For mere mortals, training for a marathon, holding down a demanding job in a corporate setting, writing and illustrating more than a dozen books at a prolific pace, and being a husband and a father to two boys, would represent at least three – if not four or five – full-time occupations. Now meet Scott Magoon, a man who is either seriously eating his Wheaties or from another planet.

Magoon, art director at Houghton Mifflin Books for Children, fits this profile – and makes it look easy. Magoon is bringing all these moving parts together with his Book It to Beat Cancer campaign, to raise money for the Dana Farber Cancer Institute, and to raise awareness for his books.

He is offering a signed copy of one of his books to anyone who donates $40 or more to the Dana Farber Marathon Challenge, a charity partner with the Boston Marathon, which raises money for the Institute’s Claudia Adams Barr Program in Innovative Basic Cancer Research. Thus far he’s raised approximately $4700, surpassing the $4000 required to earn a bib for entering the marathon. Magoon has set a personal goal of $6000 and "with more than a month to go until the marathon, I think I can do it," he says.

This isn’t Magoon’s usual modus operandi. "It’s a first on many levels," he says. He’s never run a full marathon before, he’s never done a fund-raising push on this scale, and, he adds, "It’s the largest self promotional effort I’ve pursued."

In fact, Magoon only started running three years ago. In 2011 he ratcheted up his program and beginning in June he ran several 5Ks. The 5Ks inspired him to tackle a half-marathon that October, which in turn inspired him to go for the whole nine yards – or, more precisely, the whole 26 miles of the Boston Marathon this spring.

Like many of the high-profile marathons, just gaining entry to participate in the Boston Marathon is very competitive. Magoon knew he would never have the official times to qualify so he decided to try the other qualifying option: fundraising. The Boston Athletic Association, which oversees the marathon, assists 31 charitable organizations by guaranteeing entries for their organizations’ fund-raising purposes. The Dana Farber Cancer Institute is one of the 31 organizations to which applicants can apply; Magoon chose the Dana Farber Marathon Challenge because people close to him, including his grandmother, have died of cancer. But equally important to him was the reputation the charity has for being highly organized and cooperative with their partners.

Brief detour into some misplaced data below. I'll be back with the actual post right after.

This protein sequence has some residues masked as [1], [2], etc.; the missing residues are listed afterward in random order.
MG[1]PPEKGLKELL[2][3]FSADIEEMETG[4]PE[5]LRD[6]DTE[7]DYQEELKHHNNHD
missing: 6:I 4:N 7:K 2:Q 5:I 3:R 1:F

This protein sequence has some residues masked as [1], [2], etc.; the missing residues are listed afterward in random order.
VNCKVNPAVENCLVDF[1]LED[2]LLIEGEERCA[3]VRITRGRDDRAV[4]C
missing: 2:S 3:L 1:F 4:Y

It was the marathon challenge that led to the self-promotional aspect of his Book It campaign. In tackling how to draw attention to his cause he thought that getting publishers on board would help. He also realized that the challenge could get his books into the hands of young readers. Magoon has the advantage of being published by a number of children’s houses, including Houghton Mifflin, Harcourt, Roaring Brook, S&S, Hyperion and Balzer + Bray. He’s pleased to report that all of his publishers have been happy to help by donating the necessary books.

At HMH’s Boston headquarters, where Magoon has worked for about six years, his colleagues have been very supportive. Children’s publicity director Karen Walsh reports that Magoon has done a great job plastering his posters by the water cooler, copiers and other available wall space, "Everyone here has been really excited," Walsh said. "We’re proud of him." HMH is also showing support with its matching gifts program.

Via his Web site and his Facebook page, Magoon keeps his supporters apprised of his progress both in training and fundraising. In addition to the thousands of dollars raised, he’s logged more than 380 miles and estimates that about 85 books have been given away. Right now he’s busy ordering bubble wrap and mailing labels with the goal of getting all the books out before the marathon on April 16.

While he was perusing Facebook and other online sites for the right way to raise funds, he noticed that there was a lot of chatter about good causes and good deeds, but not enough doing. "Another reason I’m running," Magoon notes, "is to set a great example of fitness for my two boys, but more importantly, getting out there and helping others, doing something for someone else."

Even with devoting his lunch hours and weekends to running, his rapid fire publishing schedule remains on track. December saw the publication of Mr. Prickles: A Quill-Fate Love Story, written by Kara LaReau (Roaring Brook). Chopsticks by Amy Krause Rosenthal, their follow-up to the bestselling Spoon, came out from HMH In January. August will see the publication of Big Mean Mike (Candlewick), for which he teamed up with Michelle Knudsen. And now, when he’s not logging miles, he’s finishing up The Boy Who Cried Bigfoot, which he wrote and illustrated, due in 2013 from S&S.

Magoon attributes being able to do all this – his job, his running, his books, his family—by taking on the various elements one day at a time. "It’s a nice metaphor for me, for my life," he says, "to take things step by step and enjoy the journey."